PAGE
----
There are lots of alternative starter motors out there. Powerlite, Wosp, various rebuilds of the Lucas 3M100. So how to decide? Mark McKinlay has posted on the club website that he’d bought a Wosp unit and was very happy with it. I checked the Wosp web page and was happy to note David Manners, my favourite parts supplier, was an agent. Decision made, one phone call later my new starter was on its way to me on a next day delivery.

Right, back to the job, I put the car on ramps this time as theres not enough room to move in the starter area when on stands. Slid under the front and started to remove the old starter. I found it easiest to take the top bolt out first from under the bonnet and then undo the lower bolt from underneath. Its a twat of a job given the accessibility issues and I ended up with a 3/8th drive ratchet and every extension piece I had to get the handle to a place I could turn it…. Still it came out easily enough, though its bloody heavy. If anyone has a boat missing an anchor, let me know I think I can help..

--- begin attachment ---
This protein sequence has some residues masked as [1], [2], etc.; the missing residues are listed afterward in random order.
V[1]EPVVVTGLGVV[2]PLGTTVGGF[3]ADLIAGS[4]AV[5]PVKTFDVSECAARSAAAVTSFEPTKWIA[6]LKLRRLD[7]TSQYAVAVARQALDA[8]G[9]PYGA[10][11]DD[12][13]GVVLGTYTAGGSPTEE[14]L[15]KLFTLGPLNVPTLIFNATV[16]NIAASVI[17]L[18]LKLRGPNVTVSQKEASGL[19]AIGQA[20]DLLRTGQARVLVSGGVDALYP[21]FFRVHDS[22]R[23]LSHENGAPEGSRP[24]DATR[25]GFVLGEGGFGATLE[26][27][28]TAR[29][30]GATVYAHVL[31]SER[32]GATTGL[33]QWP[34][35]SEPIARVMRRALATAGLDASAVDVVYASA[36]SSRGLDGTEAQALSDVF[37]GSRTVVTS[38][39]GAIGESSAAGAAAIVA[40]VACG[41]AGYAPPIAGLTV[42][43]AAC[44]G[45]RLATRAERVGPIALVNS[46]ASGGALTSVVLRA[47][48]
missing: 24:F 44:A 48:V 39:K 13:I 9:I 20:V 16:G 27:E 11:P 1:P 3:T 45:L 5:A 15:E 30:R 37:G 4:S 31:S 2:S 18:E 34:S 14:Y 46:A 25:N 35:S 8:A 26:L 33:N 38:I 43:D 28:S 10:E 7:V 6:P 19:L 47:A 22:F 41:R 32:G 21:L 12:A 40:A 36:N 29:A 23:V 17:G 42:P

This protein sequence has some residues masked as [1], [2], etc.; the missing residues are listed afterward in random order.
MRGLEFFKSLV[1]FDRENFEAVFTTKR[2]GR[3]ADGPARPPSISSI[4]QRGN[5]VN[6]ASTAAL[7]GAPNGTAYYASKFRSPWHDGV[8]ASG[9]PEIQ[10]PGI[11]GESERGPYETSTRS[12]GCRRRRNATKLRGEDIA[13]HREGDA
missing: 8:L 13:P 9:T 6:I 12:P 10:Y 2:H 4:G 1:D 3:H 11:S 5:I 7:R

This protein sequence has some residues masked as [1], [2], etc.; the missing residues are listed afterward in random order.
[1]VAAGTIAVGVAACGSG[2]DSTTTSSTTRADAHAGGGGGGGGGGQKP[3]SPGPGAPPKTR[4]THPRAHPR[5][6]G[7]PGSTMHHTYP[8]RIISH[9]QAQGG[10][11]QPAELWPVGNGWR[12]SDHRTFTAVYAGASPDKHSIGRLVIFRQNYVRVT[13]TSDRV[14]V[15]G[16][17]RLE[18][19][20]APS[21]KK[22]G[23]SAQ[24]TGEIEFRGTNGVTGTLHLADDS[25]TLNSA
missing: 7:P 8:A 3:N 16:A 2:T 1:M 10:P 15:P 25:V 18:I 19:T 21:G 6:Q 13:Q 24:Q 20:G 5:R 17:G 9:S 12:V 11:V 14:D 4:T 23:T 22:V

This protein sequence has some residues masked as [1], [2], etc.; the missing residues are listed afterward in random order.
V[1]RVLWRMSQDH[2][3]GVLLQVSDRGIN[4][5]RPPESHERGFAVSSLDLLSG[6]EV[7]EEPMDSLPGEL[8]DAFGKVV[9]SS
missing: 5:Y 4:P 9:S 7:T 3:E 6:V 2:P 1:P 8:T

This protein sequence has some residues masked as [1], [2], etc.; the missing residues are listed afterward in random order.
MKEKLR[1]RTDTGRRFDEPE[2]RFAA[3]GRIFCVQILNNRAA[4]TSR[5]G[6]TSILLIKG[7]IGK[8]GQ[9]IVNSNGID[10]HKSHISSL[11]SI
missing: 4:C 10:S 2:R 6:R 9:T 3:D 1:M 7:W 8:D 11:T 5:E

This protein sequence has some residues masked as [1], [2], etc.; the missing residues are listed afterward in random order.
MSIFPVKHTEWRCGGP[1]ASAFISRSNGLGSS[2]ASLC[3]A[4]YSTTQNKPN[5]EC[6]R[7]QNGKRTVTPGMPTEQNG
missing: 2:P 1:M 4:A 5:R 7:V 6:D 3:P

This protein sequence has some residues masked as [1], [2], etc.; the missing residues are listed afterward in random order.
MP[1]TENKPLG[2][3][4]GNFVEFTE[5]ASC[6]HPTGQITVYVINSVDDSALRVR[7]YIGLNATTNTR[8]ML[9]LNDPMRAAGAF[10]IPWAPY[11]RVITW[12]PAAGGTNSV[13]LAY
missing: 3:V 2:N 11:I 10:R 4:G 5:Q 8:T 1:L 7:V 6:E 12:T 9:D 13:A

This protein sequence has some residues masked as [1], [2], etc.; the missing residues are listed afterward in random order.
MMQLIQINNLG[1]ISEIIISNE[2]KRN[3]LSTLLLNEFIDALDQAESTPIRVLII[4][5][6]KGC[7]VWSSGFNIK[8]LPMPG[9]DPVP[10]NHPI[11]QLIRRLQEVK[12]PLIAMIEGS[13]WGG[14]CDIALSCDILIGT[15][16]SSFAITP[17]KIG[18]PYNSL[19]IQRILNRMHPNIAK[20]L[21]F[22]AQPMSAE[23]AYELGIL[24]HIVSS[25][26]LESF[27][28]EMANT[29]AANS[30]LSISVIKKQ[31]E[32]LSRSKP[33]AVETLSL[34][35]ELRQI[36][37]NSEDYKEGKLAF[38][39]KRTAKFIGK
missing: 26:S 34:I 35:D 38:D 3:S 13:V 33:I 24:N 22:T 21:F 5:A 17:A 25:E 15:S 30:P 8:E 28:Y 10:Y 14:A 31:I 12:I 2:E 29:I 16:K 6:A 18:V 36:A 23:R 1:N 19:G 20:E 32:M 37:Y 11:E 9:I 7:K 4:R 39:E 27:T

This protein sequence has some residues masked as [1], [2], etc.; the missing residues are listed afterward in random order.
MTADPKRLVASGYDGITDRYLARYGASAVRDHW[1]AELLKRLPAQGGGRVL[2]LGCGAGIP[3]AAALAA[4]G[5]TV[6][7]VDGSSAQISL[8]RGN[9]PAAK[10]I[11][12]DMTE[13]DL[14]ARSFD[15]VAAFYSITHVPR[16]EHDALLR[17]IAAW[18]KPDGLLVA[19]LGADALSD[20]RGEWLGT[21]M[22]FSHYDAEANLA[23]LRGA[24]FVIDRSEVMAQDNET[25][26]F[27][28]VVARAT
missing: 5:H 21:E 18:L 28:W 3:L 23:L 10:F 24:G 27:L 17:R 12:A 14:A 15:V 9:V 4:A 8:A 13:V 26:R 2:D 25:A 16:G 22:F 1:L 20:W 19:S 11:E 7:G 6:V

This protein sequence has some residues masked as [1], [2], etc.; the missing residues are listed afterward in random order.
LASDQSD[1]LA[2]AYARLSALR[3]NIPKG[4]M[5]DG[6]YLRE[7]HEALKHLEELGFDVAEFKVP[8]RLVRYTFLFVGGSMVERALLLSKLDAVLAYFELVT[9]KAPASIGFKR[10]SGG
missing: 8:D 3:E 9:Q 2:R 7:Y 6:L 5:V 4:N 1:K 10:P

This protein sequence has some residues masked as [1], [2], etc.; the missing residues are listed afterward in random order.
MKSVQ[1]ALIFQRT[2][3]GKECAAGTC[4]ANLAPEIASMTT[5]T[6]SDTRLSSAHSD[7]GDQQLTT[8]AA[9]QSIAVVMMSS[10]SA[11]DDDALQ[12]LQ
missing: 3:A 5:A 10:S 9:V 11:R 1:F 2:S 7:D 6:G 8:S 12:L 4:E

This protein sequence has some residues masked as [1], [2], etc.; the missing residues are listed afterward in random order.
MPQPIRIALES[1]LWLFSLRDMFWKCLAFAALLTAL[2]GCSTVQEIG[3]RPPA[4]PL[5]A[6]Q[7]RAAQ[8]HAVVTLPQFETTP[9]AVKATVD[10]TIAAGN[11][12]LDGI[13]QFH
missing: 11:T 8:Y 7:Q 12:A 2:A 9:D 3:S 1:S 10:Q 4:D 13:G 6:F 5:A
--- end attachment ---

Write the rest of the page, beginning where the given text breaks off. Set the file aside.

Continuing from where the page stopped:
Once out I put the old Lucas unit on the bench, next to the shiny new Wosp unit.

E type starter motor

Jaguar Wosp starter

The Wosp unit is a little smaller, but only a fraction of the weight of the Lucas unit, I mean really only a fraction. I couldn’t believe how lightweight the unit was in comparison.